Licensing change aims to down binge-drinking in Harold Hill
PUBLISHED: 07:00 16 November 2015
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Binge-drinking related ambulance call-outs are at their highest in seven years and Harold Hill is the main offender, new figures show.
A worrying new report reveals in the first six months of 2015, paramedics were called 650 times to deal with drunk people in Havering – more than the amount for any year since 2009.
Of those calls, 98 were from Harold Hill, a 44 per cent increase on the whole of last year (68), in half the time.
There has also been an increase in antisocial behaviour and shoplifting, as well as a problem with street drinkers in the Hilldene area.
A survey carried out by the safer neighbourhood police team among residents and businesses of the shopping centre were told of increased shoplifting, fighting, urinating in the stairwells and intimidating behaviour.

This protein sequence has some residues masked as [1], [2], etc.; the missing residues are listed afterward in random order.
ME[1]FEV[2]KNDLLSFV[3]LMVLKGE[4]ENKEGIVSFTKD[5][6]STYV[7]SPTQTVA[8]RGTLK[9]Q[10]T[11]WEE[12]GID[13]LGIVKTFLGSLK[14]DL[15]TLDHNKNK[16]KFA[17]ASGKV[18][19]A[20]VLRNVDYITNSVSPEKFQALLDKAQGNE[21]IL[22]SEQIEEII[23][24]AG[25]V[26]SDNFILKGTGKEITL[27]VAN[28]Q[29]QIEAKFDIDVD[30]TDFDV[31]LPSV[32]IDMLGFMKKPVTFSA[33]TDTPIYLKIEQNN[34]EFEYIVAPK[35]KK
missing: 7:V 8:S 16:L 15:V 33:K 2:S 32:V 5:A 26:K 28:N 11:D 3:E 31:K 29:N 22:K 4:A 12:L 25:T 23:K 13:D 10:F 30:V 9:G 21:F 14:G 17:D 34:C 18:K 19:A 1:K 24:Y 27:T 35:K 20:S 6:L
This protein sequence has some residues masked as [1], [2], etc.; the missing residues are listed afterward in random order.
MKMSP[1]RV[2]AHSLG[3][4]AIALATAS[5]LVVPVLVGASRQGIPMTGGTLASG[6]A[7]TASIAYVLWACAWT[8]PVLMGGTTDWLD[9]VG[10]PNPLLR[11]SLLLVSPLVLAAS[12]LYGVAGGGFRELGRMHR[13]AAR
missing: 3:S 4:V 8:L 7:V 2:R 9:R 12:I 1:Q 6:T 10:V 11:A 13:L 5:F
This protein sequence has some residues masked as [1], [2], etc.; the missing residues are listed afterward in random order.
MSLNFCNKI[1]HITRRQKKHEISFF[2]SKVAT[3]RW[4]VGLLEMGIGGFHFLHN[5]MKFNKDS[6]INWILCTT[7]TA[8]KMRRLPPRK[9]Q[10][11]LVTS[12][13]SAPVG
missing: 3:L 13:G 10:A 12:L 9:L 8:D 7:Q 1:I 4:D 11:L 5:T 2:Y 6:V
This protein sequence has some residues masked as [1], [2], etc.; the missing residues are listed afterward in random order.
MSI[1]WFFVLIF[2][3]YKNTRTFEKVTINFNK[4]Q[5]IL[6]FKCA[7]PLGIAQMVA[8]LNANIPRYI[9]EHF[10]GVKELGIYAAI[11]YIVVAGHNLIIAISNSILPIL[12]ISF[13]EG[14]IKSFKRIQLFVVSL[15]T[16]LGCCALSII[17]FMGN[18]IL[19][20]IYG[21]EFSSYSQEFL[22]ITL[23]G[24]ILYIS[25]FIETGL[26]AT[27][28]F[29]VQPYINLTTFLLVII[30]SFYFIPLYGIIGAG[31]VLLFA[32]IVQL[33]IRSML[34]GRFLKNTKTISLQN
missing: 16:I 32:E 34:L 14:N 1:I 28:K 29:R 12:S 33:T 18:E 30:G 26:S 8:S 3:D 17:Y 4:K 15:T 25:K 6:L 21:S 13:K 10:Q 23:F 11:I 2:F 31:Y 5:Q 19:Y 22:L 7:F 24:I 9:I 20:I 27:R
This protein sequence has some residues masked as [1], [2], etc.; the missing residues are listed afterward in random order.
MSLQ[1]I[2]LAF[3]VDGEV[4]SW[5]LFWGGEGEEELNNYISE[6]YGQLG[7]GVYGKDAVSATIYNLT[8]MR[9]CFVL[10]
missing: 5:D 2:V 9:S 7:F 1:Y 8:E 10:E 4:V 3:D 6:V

The rise in buying alcohol from shops to drink elsewhere has contributed to the problem.
As of March there were 33 licensed premises in Heaton and Gooshays wards, 19 of which were off-licences.
Havering Council believes people drinking at home rather than a licensed premises such as a pub or restaurant is leading to the problem, and wants to change the culture to stop it happening.
It has introduced a new licensing policy, which aims to ban new applications for off licences in Harold Hill in a bid to encourage more restaurants and pubs to open.
Cllr Osman Dervish, cabinet member for regulatory services, said the council was looking to make the area more family friendly.
He said: “There are more off-licences than on-licensed premises in Harold Hill and the policy aims to balance this out to create a more family focused area.
“As well as encouraging people to drink socially and responsibly, we also want to encourage restaurants to the area for families to enjoy in Harold Hill, developing it as a local town centre.”
The decision comes in the same week that figures from The National Institute for Health Research showed that councils which limit new licences have fewer alcohol-related hospital admissions.
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